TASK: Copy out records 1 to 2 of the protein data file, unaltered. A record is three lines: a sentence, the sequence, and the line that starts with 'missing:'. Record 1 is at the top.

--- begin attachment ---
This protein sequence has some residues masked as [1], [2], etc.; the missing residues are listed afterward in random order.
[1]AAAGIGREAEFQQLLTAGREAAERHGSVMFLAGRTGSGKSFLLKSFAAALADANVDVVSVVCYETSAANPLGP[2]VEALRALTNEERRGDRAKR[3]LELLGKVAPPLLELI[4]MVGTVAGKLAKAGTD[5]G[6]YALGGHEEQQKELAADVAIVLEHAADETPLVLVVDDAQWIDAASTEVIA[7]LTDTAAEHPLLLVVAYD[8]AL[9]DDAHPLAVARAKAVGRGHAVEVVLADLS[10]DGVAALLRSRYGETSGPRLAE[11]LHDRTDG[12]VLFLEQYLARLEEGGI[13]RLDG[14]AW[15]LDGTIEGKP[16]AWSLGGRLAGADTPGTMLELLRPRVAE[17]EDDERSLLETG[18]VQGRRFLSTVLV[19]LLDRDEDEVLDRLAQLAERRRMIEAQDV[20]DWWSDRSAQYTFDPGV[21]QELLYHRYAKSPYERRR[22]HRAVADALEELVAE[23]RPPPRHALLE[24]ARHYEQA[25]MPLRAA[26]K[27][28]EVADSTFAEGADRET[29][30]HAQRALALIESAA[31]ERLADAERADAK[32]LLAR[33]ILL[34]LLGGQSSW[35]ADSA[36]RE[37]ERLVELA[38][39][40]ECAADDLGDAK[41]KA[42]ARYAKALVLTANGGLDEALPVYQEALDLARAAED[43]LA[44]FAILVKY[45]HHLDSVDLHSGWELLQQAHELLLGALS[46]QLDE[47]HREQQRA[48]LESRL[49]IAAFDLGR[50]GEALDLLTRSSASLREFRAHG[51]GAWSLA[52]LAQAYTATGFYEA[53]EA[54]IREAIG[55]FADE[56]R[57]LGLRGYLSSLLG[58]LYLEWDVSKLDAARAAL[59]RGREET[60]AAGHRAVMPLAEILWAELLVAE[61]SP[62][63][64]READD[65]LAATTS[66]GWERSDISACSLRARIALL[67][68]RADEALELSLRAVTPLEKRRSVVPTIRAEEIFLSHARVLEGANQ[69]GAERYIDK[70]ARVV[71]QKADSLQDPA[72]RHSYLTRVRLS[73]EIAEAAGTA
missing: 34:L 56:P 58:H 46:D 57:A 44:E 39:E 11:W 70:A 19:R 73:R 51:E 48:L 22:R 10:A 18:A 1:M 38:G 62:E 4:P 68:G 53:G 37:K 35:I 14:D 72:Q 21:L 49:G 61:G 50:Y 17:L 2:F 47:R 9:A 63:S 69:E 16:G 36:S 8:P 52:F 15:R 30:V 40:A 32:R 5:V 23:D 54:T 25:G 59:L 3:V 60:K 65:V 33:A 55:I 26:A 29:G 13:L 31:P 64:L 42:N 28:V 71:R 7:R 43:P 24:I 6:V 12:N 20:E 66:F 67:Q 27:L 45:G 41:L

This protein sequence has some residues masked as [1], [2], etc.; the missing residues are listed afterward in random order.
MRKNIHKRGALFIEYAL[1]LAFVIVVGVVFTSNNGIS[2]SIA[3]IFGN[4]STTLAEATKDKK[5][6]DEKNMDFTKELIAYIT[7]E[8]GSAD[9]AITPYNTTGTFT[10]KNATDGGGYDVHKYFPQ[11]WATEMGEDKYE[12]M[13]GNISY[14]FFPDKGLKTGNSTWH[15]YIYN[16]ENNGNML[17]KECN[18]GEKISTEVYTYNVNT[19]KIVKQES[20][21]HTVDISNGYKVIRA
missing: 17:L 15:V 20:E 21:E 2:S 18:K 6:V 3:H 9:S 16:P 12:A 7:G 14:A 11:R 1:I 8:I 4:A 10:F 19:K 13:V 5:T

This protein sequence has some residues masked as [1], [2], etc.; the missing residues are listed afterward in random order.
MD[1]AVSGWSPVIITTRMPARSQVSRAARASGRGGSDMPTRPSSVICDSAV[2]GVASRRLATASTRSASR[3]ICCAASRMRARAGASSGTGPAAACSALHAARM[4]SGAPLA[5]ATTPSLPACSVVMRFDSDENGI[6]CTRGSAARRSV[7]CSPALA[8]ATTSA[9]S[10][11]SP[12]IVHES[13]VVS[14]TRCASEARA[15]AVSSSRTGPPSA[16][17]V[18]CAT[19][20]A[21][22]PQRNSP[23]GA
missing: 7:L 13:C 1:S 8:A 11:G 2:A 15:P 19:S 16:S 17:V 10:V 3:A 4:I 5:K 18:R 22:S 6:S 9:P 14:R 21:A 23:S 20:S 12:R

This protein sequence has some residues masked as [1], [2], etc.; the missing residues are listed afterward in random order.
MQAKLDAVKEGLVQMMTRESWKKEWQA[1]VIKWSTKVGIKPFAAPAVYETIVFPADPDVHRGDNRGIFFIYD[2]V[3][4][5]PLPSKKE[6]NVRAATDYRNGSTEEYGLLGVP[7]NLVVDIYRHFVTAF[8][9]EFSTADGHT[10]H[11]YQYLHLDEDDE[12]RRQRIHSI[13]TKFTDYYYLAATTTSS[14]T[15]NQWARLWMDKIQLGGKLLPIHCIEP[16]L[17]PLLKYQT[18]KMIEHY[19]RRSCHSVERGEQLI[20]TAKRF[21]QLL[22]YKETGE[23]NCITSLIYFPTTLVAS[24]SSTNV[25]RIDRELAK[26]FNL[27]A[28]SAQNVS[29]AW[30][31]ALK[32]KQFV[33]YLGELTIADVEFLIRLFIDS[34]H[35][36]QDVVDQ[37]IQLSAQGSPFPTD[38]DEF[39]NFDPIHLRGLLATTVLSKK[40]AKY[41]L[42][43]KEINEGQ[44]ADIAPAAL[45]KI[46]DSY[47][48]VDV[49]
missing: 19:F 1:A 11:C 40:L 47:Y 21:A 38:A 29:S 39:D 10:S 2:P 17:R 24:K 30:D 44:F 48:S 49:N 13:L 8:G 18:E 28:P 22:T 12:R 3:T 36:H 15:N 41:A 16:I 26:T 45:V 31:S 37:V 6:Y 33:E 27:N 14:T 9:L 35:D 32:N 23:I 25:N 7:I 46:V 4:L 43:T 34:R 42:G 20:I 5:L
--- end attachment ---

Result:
This protein sequence has some residues masked as [1], [2], etc.; the missing residues are listed afterward in random order.
[1]AAAGIGREAEFQQLLTAGREAAERHGSVMFLAGRTGSGKSFLLKSFAAALADANVDVVSVVCYETSAANPLGP[2]VEALRALTNEERRGDRAKR[3]LELLGKVAPPLLELI[4]MVGTVAGKLAKAGTD[5]G[6]YALGGHEEQQKELAADVAIVLEHAADETPLVLVVDDAQWIDAASTEVIA[7]LTDTAAEHPLLLVVAYD[8]AL[9]DDAHPLAVARAKAVGRGHAVEVVLADLS[10]DGVAALLRSRYGETSGPRLAE[11]LHDRTDG[12]VLFLEQYLARLEEGGI[13]RLDG[14]AW[15]LDGTIEGKP[16]AWSLGGRLAGADTPGTMLELLRPRVAE[17]EDDERSLLETG[18]VQGRRFLSTVLV[19]LLDRDEDEVLDRLAQLAERRRMIEAQDV[20]DWWSDRSAQYTFDPGV[21]QELLYHRYAKSPYERRR[22]HRAVADALEELVAE[23]RPPPRHALLE[24]ARHYEQA[25]MPLRAA[26]K[27][28]EVADSTFAEGADRET[29][30]HAQRALALIESAA[31]ERLADAERADAK[32]LLAR[33]ILL[34]LLGGQSSW[35]ADSA[36]RE[37]ERLVELA[38][39][40]ECAADDLGDAK[41]KA[42]ARYAKALVLTANGGLDEALPVYQEALDLARAAED[43]LA[44]FAILVKY[45]HHLDSVDLHSGWELLQQAHELLLGALS[46]QLDE[47]HREQQRA[48]LESRL[49]IAAFDLGR[50]GEALDLLTRSSASLREFRAHG[51]GAWSLA[52]LAQAYTATGFYEA[53]EA[54]IREAIG[55]FADE[56]R[57]LGLRGYLSSLLG[58]LYLEWDVSKLDAARAAL[59]RGREET[60]AAGHRAVMPLAEILWAELLVAE[61]SP[62][63][64]READD[65]LAATTS[66]GWERSDISACSLRARIALL[67][68]RADEALELSLRAVTPLEKRRSVVPTIRAEEIFLSHARVLEGANQ[69]GAERYIDK[70]ARVV[71]QKADSLQDPA[72]RHSYLTRVRLS[73]EIAEAAGTA
missing: 34:L 56:P 58:H 46:D 57:A 44:E 39:E 11:W 70:A 19:R 73:R 51:E 48:L 22:R 10:A 18:A 1:M 38:G 62:E 4:P 68:G 53:G 37:K 35:I 14:D 72:Q 21:L 49:G 61:G 50:Y 17:L 2:F 47:R 9:A 63:S 69:E 16:G 36:S 8:P 52:F 15:R 30:V 40:A 32:R 5:V 23:D 54:T 25:G 59:L 3:V 60:K 65:V 33:A 55:I 26:A 29:G 13:L 31:P 64:L 42:N 28:V 71:R 7:R 43:P 24:I 6:V 12:N 20:E 66:F 67:Q 27:L 45:G 41:L

This protein sequence has some residues masked as [1], [2], etc.; the missing residues are listed afterward in random order.
MRKNIHKRGALFIEYAL[1]LAFVIVVGVVFTSNNGIS[2]SIA[3]IFGN[4]STTLAEATKDKK[5][6]DEKNMDFTKELIAYIT[7]E[8]GSAD[9]AITPYNTTGTFT[10]KNATDGGGYDVHKYFPQ[11]WATEMGEDKYE[12]M[13]GNISY[14]FFPDKGLKTGNSTWH[15]YIYN[16]ENNGNML[17]KECN[18]GEKISTEVYTYNVNT[19]KIVKQES[20][21]HTVDISNGYKVIRA
missing: 17:L 15:V 20:E 21:E 2:S 18:K 6:V 3:H 9:S 16:P 12:A 7:G 14:A 11:R 1:I 8:I 4:A 10:F 19:K 13:V 5:T